Pets | Do’s and don’ts for pet owners during the July 4 festivities | SierraSun.com

Pets | Do’s and don’ts for pet owners during the July 4 festivities

Special to the Bonanza

Keep your pets safe, calm and comfortable this Fourth of July.

TAHOE/TRUCKEE, Calif. — I'm sure many of you are planning to celebrate the Fourth of July weekend with family and friends at parties, picnics, barbecues and perhaps taking in a fireworks display.

While holiday festivities are typically non-stop fun for human family members, often the same can't be said for the four-legged household members.

Sadly, July 5 is the busiest day of the year for animal shelters, simply because so many pets panic at the sound of firecrackers, escape through an open door or window, and disappear into the night.

Many turn up miles from home — frightened, disoriented, dehydrated and sometimes injured.

Others are lost forever.

That's why each year around this time I like to remind pet owners to consider the needs of furry family members as you plan your July 4 activities. There are a number of hazards you'll want avoid or at least be aware of to insure the safety and health of your pet over the holiday weekend.

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TOP 10 JULY 4TH DOS AND DONT'S

1. DO I.D. your pet. In the event your pet is lost during all the confusion and commotion of holiday get-togethers, make sure he or she can be identified with an up-to-date ID collar or tag, permanent tattoo or microchip. Even if you feel there's no way in the world your dog or cat can escape, it's better to expect the worst and hope for the best.

2. DON'T apply human sunscreen or insect repellent to your pet. Make sure to use products designed specifically for your dog or cat, or that are vet-approved, all-natural human sunscreens. If your pet happens to ingest a sunscreen product, it can cause excessive thirst, drooling, vomiting, diarrhea and lethargy. Insect repellents containing DEET can cause neurological problems in pets.

3. DO keep party and barbecue foods out your pet's reach. Feed your dog or cat his regular diet for the holiday, and be especially careful to secure potentially toxic people foods like chocolate, coffee, onions, grapes, raisins and bread dough. Consuming the contents of the grill grease trap is a common cause of summertime pancreatitis in dogs, so make sure to keep Fido away from the grill, in general.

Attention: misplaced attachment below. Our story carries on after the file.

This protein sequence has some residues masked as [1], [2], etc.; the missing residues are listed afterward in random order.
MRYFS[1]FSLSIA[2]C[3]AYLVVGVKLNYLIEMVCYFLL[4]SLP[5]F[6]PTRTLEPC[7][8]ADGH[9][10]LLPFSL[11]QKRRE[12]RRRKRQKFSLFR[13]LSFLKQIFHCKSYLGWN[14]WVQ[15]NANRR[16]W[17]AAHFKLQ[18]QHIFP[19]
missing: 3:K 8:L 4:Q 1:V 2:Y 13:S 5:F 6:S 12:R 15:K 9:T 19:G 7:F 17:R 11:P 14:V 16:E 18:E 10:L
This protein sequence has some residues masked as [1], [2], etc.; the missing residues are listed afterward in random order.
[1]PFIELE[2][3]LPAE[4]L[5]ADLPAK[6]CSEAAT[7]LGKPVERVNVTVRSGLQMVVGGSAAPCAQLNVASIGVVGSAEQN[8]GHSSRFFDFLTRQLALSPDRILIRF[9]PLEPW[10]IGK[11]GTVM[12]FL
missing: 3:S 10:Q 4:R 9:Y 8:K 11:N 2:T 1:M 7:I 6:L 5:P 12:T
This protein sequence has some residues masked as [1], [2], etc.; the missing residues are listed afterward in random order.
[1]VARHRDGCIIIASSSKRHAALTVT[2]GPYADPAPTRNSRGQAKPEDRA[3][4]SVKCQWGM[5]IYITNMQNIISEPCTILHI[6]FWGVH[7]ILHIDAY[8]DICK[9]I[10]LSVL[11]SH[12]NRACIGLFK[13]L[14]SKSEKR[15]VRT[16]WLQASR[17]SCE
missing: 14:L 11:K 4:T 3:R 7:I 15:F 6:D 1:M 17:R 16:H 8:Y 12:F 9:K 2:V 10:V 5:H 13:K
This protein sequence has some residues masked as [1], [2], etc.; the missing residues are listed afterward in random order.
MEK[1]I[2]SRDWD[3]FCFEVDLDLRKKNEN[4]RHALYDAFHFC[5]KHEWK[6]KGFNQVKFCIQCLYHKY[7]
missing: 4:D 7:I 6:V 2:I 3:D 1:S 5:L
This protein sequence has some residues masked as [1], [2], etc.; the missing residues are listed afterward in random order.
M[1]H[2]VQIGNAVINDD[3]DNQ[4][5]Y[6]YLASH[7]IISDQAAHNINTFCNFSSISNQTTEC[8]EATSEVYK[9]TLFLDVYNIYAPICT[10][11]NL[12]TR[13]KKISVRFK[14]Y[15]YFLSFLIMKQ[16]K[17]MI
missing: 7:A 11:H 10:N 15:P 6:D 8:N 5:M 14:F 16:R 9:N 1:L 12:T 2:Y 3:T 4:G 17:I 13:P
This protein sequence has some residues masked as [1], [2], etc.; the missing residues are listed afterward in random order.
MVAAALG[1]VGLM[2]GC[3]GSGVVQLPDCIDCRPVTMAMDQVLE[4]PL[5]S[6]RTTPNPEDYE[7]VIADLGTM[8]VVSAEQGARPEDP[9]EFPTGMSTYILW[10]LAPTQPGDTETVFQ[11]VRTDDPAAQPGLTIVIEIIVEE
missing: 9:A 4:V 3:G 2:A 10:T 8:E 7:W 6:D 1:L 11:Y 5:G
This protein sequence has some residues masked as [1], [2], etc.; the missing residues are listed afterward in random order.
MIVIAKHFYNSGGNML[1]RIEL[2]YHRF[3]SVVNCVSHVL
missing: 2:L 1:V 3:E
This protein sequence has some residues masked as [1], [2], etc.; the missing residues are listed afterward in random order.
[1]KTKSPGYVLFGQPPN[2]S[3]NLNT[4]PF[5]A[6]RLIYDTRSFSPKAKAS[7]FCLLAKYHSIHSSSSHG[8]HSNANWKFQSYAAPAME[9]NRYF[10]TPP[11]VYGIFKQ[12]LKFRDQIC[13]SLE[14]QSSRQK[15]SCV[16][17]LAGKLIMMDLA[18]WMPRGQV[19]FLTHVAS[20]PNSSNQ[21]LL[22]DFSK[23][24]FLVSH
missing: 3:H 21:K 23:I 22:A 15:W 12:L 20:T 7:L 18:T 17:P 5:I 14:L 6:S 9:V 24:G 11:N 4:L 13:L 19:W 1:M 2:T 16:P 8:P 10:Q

4. DON'T give your pet (especially the younger ones) access to glow jewelry: If eaten, it can cause excessive drooling, GI irritation and potentially intestinal blockage.

5. DO keep alcoholic drinks out of reach of your pet, and insist your guests do the same. Beer, wine and liquor can poison your dog or cat. Depending on how much is ingested, your pet can become very intoxicated, weak, depressed and can even slip into a coma. Severe alcohol poisoning can result in death from respiratory failure.

6. DON'T force your pet into a costume for July 4. Unless your dog (or even less likely, your cat) loves to play dress-up, don't push the issue. Make sure anything you dress your pet in is comfortably loose and doesn't constrict movement. Also remember it's July, and your pet can easily get overheated.

7. DO keep citronella candles, oils, and insect coils out of reach of your pet. Ingestion can cause stomach irritation and potentially, central nervous system symptoms. Inhaling the oil can cause breathing difficulties and aspiration pneumonia in pets.

8. DON'T take your dog or cat around backyard or neighborhood fireworks displays. Store personal fireworks where your pet can't get them. Pets have been known to swallow unexploded firecrackers! It's also important to remember an animal's fur coat is highly flammable.

9. DO keep matches and lighter fluid out of reach. Some matches contain chlorate, which can damage blood cells, impair respiration and cause kidney disease. Lighter fluid can irritate your pet's skin, and if ingested can cause GI upset and central nervous system depression. Inhaling lighter fluid can result in breathing difficulties and aspiration pneumonia.

10. DON'T allow your pet outside, especially after dark. If she'll be within range of the sights and sounds of fireworks, try to secure her in a room without windows. Create a safe haven with bedding, a toy or two and a few treats. Turn on a TV, radio or other music to help muffle the noise from outside. Leave someone at home with your pet if possible, but whatever you do, don't leave her outside alone. If she becomes frightened, even a fenced yard may not keep her safe. Dogs have been injured while making panicked attempts to escape their yard, and those that succeed can run away, be hit by a car, or stolen by a stranger.

If your pet has sound or noise phobias, make a stress-reduction plan before the event occurs. Talk to your vet about natural stress solutions you can institute before the fireworks begin, including diffusing calming essential oils, administering flower essences or calming herbs — a calming touch massage or body wrap (where the concept of the "thunder shirt" came from) and creating a "safe spot" in your home.

Pamela Jo is the executive director and canine behavior consultant with the Lake Tahoe Wolf Rescue – NV. For more information call 775-833-2066 or visit http://www.LakeTahoeWolfRescue.com.